LAYOFFS AND REORGS always carry a nasty backlash, and the situation at Paramount Vantage has run true to form. Some of the employees who got axed claim a lack of professional courtesy and notification. Even the basic mission of the Vantage division has come into question.
One of the columnists for the Los Angeles Times, Patrick Goldstein, delivered a rant in Saturday’s paper berating Paramount’s John Lesher for losing “untold millions of dollars” during his stint at Vantage and now downgrading the unit from an arthouse wing into a “Screen Gems-style genre division.”
Goldstein also complained that Lesher, who has since promoted to be Paramount’s overall production chief, wouldn’t return his calls.
It’s curious that a Times columnist is absolutely certain where Vantage is headed. By contrast, Brad Grey, Lesher’s boss, and two Vantage executives last week assured me and two of my reporters that Vantage would, in fact, continue to turn out art films as well as adding some genre projects to its mixed slate. Frankly, I believe them — but maybe they should have shared that intelligence with Goldstein.
The columnist also made a few other curious charges, claiming that Variety failed to report Vantage losses as well as its dismissal of a talented acquisitions executive named Amy Israel. Variety, in fact, covered Vantage’s problems extensively. The paper also broke the news of Vantage’s firings and of Israel’s departure. Perhaps the Times cut Goldstein’s subscription to Variety as part of its cost-cutting (I will personally restore it).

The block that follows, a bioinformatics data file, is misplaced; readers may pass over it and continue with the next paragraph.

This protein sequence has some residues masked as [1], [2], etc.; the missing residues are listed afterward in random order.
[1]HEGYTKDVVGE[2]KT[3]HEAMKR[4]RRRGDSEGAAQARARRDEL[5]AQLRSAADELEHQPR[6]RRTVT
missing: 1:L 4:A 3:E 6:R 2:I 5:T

The columnist’s condemnation of Lesher’s management skills also seems shrill, The press beats up on studio executives for their obsession on tentpoles. Should the press also clobber guys like Lesher who may have been overambitious about some of his art films? The public, at least, got some terrific movies out of the venture.
Indeed, I feel empathy for all of the players involved. Working amid the chaotic layoffs at the Times, Goldstein and others may feel a pressure to amp up the noise level. John Lesher, also facing cutbacks, seems to be making his situation worse by his mercurial behavior toward subordinates and his name-calling run-ins with journalists.
My advice? It’s almost August, folks. Perhaps everyone should just take a vacation.
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Hollywood’s surprising imagination
An unfortunate thing happened to Hollywood this summer: The movie god decreed that the studios, having temporarily run out of tentpoles, would have to rely on their imagination.
And here’s the surprise: It turned out they’d be able to mobilize enough creativity to fuel record box office results. Instead of churning out another “Pirates” or “Spider-Man,” Hollywood created new franchises like “Iron Man,” improved on incipient ones like “Hellboy,” dusted off aging shows like “Mamma Mia!” or extinct TV series like “Get Smart” and “Sex and the City” and invented new animated hits like “Wall-E” or “Kung Fu Panda.”
The upshot: Despite strike threats and recession woes, Hollywood is actually feeling pretty good about itself. And last week’s record numbers triggered by “Dark Knight” reinforced this sense of well being.